Sinusitis is the inflammation of the sinuses. Infections can cause it, but also anatomical conditions, such as deviation of the nasal septum.

If the infection does not resolve, it can become chronic. How should one intervene in this case?

Sinusitis: The symptoms

Sinus inflammation symptoms include headache, difficulty breathing, discomfort, lacrimation, decreased sense of smell, and catarrhal discharge.

Inflammation could be triggered by viral, bacterial, and rarely fungal infections. In some cases, the cause may be anatomical, such as a deviation of the nasal septum, hypertrophy of the turbinates, and other anatomical variations. 

If the infection does not resolve in the short term, it might become chronic. To prevent this from happening, there are several solutions.

Generally, people try to prefer drug therapy, which can resolve even the most persistent inflammation. However, if this treatment is ineffective, the specialist and the patient may opt for surgical therapy.

Chronic sinusitis and surgery

Surgery to treat sinus inflammation is minimally invasive endoscopic surgery. This type of surgery uses endoscopic optics with micro-video cameras and specific instruments inserted into the nostrils.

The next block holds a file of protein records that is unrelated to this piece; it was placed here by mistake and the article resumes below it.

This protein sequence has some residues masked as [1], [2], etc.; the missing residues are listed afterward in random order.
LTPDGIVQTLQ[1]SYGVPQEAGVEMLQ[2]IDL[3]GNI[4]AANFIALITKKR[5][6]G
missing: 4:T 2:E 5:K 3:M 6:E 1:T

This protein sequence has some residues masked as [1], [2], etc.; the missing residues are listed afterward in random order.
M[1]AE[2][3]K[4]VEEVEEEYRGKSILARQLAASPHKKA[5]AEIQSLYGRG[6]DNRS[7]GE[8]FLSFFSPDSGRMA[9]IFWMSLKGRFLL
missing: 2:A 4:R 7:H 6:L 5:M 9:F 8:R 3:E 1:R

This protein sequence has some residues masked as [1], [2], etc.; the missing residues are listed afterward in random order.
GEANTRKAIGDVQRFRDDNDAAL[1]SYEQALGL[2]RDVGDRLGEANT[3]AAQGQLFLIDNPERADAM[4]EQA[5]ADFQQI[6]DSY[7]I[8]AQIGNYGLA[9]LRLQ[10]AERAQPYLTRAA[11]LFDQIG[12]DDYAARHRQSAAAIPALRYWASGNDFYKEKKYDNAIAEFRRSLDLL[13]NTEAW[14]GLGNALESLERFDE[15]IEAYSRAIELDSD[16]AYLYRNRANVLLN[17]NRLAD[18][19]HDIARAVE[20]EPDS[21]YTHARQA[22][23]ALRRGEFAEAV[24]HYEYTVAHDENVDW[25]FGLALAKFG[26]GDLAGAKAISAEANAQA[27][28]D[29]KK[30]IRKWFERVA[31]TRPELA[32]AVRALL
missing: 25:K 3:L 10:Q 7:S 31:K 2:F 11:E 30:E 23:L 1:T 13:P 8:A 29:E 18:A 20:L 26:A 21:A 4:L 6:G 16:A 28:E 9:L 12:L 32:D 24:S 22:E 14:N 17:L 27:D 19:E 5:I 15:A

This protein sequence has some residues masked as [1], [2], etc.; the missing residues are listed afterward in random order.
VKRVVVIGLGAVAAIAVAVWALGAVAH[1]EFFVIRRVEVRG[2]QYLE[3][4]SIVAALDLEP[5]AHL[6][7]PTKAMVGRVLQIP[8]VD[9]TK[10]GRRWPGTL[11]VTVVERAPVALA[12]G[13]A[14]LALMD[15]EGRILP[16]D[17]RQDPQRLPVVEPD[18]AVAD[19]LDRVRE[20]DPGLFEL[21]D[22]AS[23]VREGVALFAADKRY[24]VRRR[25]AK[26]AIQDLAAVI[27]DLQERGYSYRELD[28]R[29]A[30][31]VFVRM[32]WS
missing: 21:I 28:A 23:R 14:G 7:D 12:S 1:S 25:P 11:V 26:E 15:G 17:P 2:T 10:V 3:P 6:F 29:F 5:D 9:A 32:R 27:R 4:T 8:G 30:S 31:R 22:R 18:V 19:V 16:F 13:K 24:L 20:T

In this way, not only does the patient experience less pain in the postoperative period, but they also heal more quickly, and the chances of a successful surgery increase. 

In addition, with this technique, the patient can sometimes be discharged even on the same day of surgery. In other cases, however, an overnight hospitalization is required. 

The surgical procedures are polypectomy with microdebrider, ethmoidectomy, maxillary antrostomy, sphenoidotomy, frontal sinusotomy, and septoplasty combined with turbinoplasty. 

The different procedures are differently combined according to each patient in a customized and modulable intervention:

  • Ethmoidectomy – clears the sinuses located between the eyes and the bridge of the nose;
  • Maxillary antrostomy – used to free the drainage of the sinuses located behind the cheekbones;
  • Sphenoidotomy – that is the opening of the most posterior paranasal sinus of the nose;
  • Frontal sinusotomy – serves to restore drainage of the sinuses located superiorly, behind the forehead;
  • Septoplasty combined with turbinoplasty – in case of breathing difficulties caused by a crooked nasal septum and enlarged turbinates or to create a better view for performing the other previously described procedures.